Rendering a 3D environment from Kinect video

[Oliver Kreylos] is using an Xbox Kinect to render 3D environments from real-time video. In other words, he takes the video feed from the Kinect and runs it through some C++ software he wrote to index the pixels in a 3D space that can be manipulated as it plays back. The image above is the result of the Kinect recording video by looking at [Oliver] from his right side. He’s moved the viewer’s playback perspective to be above and in front of him. Part of his body is missing and there is a black shadow because the camera cannot see these areas from its perspective. This is very similar to the real-time 3D scanning we’ve seen in the past, but the hardware and software combination make this a snap to reproduce. Get the source code from his page linked at the top and don’t miss his demo video after the break.

[Thanks Peter]

76 thoughts on “Rendering a 3D environment from Kinect video

  1. @EquinoXe
    they could see each other , in fact , the beam is not blocked from confusing both of them , instead , i suggest using the driver,, try aligning both of them so their field of view does not have intersecting ir planes

  2. @garak

    read it , kinect doesnt use dots and i think my previous statement is incorrect as it uses a plane of infrared , so this intersection might be not a big problem

  3. @All
    – Bandpass filters on the diode and detector would theoretically work, but would SEVERELY cut down on the signal-noise ratio. You have to select the filters very carefully (the set with the widest non-overlapping bandwidth possible, above visible, but less than the cuttoff of the (presumably) silicon detector… then crunch the math on the power loss and possibly find a substantially more powerful diode..

    – Gating the signal with a shutter might work, provided the SNR was high enough and the software didn’t tweak out with the dots disappearing at the duty cycle of the shutter. (e.g. some automatic camera exposure algorithm, or the location processing algorithm, etc.)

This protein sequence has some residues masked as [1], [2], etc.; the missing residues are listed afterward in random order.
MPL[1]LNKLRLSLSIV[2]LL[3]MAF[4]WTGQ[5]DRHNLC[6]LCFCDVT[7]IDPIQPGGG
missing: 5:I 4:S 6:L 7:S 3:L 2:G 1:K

– Polarization would NOT work. The majority of reflected light would not maintain polarization.

    @yeah
    – There are no coherence issues here that I can think of (temporal or spatial). AFAIK this system works with incoherent light. Furthermore, gating the signal does not change the temporal coherence properties of the source.

    IMHO, the bandpass filters are your best bet for multiplexing multiple units. However, it requires careful selection of the filters, and possibly a more powerful source.

  4. Could one simple supercheap option for more complete 3d scanning be using a mirror? You would probably need some matrix algebra magic to do the necessary transformations for the 3d scene seen trough the mirror but it could be possible if you can take the hit from decreased accuracy. Also the refelcted dots from the mirror may interfere the foreside scanning.

  5. So about that kinect IR, that’s a laser right? You could not possibly get that dot pattern over a large area from a LED could you? I’m not sure but it just makes no sense to me for it to be a LED, even though there are some pretty powerful IR LED, but with that pattern and the surface it covers and the seemingly uniformity of intensity (in the youtubes I saw) and all.

  6. Oh and the dots remain the same size as I recall? A non-laser source would have them be larger farther back would it not? And out of focus.

  7. If more kinects will be used, actor’s body may be projected into 3d environment (into video game, for example). If that’s combined with a 3d helmet…